15 May Migraines Associated With Increased Risk of Silent Stroke
MedicalResearch Interview with:
Dr. Teshamae Monteith MD
Assistant professor of Neurology
Chief of the Headache Division
University of Miami Miller School of Medicine.
MedicalResearch: What are the main findings of the study?
- A doubling of silent brain infarctions in those with migraine even after adjusting for other stroke risk factors;
- No increase in the volume of white-matter hyperintensities (small blood vessel abnormalities) that have been associated with migraine in other studies;
- Migraines with aura — changes in vision or other senses preceding the headache — wasn’t common in participants and wasn’t necessary for the association with silent cerebral infarctions.
- High blood pressure, another important stroke risk factor, was more common in those with migraine. But the association between migraine and silent brain infarction was also found in participants with normal blood pressure.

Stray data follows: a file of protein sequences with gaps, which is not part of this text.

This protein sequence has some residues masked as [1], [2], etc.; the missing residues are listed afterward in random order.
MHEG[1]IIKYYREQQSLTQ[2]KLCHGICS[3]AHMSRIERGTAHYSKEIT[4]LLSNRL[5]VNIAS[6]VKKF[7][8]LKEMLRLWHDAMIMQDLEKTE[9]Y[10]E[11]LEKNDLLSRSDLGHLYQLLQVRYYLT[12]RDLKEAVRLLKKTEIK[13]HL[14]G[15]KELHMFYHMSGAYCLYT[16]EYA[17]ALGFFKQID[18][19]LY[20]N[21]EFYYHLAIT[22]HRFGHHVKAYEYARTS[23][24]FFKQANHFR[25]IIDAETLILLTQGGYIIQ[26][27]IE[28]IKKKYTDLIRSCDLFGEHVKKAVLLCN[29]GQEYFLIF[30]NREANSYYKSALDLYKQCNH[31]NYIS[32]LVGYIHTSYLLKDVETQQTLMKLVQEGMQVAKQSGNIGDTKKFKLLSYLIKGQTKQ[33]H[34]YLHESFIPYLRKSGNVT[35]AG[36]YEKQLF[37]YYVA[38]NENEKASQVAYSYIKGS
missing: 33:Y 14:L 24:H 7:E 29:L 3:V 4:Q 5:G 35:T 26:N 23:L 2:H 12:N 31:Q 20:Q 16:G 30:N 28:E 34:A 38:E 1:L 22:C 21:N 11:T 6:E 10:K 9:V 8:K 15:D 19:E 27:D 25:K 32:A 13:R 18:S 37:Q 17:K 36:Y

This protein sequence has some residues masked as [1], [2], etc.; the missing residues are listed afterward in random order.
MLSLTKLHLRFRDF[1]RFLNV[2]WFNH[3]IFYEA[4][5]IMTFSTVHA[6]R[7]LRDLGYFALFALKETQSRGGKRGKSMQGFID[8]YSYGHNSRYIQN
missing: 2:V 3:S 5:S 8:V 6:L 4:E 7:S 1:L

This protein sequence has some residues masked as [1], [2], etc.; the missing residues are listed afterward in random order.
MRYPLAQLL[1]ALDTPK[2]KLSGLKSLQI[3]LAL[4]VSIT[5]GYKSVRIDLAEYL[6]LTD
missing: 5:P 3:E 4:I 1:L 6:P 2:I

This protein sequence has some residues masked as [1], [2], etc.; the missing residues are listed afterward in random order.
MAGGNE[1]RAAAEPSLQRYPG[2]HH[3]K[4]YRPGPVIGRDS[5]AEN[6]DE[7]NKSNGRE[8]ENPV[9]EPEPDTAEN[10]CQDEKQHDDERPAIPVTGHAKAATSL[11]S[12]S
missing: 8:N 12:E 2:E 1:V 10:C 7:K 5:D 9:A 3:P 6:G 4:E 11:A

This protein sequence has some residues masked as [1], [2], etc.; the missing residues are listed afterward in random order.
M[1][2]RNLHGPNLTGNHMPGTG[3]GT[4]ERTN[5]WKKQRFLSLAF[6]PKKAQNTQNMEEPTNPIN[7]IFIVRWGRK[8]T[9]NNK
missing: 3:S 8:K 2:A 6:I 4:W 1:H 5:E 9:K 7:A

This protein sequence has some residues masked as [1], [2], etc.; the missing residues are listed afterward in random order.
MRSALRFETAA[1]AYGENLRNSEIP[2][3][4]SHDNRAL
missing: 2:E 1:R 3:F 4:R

MedicalResearch: Were any of the findings unexpected?
Dr. Monteith: We did not expect to find an association in risk of silent brain injury in patients without migraine aura. However, we suspected there would be an important association between silent brain infarction and migraine in the predominately Hispanic cohort, for which stroke disparities exists.
MedicalResearch: What should clinicians and patients take away from your report?
Dr. Monteith: Migraine is a risk factor for stroke. While the effect of migraine treatments on stroke outcomes is unknown, migraine patients with vascular risk factors should be counseled for stroke risk factor modification based on the AHA/ASA guidelines. The research raises the question of whether preventive treatment to reduce the severity and number of migraines could reduce the risk of stroke or silent cerebral infarction.
MedicalResearch: What recommendations do you have for future research as a result of this study?
Dr. Monteith: While the lesions appeared to be ischemic, based on their radiographic description, further research is needed to confirm our findings.
Monteith T, et al “Migraine, white matter hyperintensities, and subclinical brain infarction in a diverse community: the Northern Manhattan Study” Stroke 2014; 10.1161/STROKEAHA.114.005447.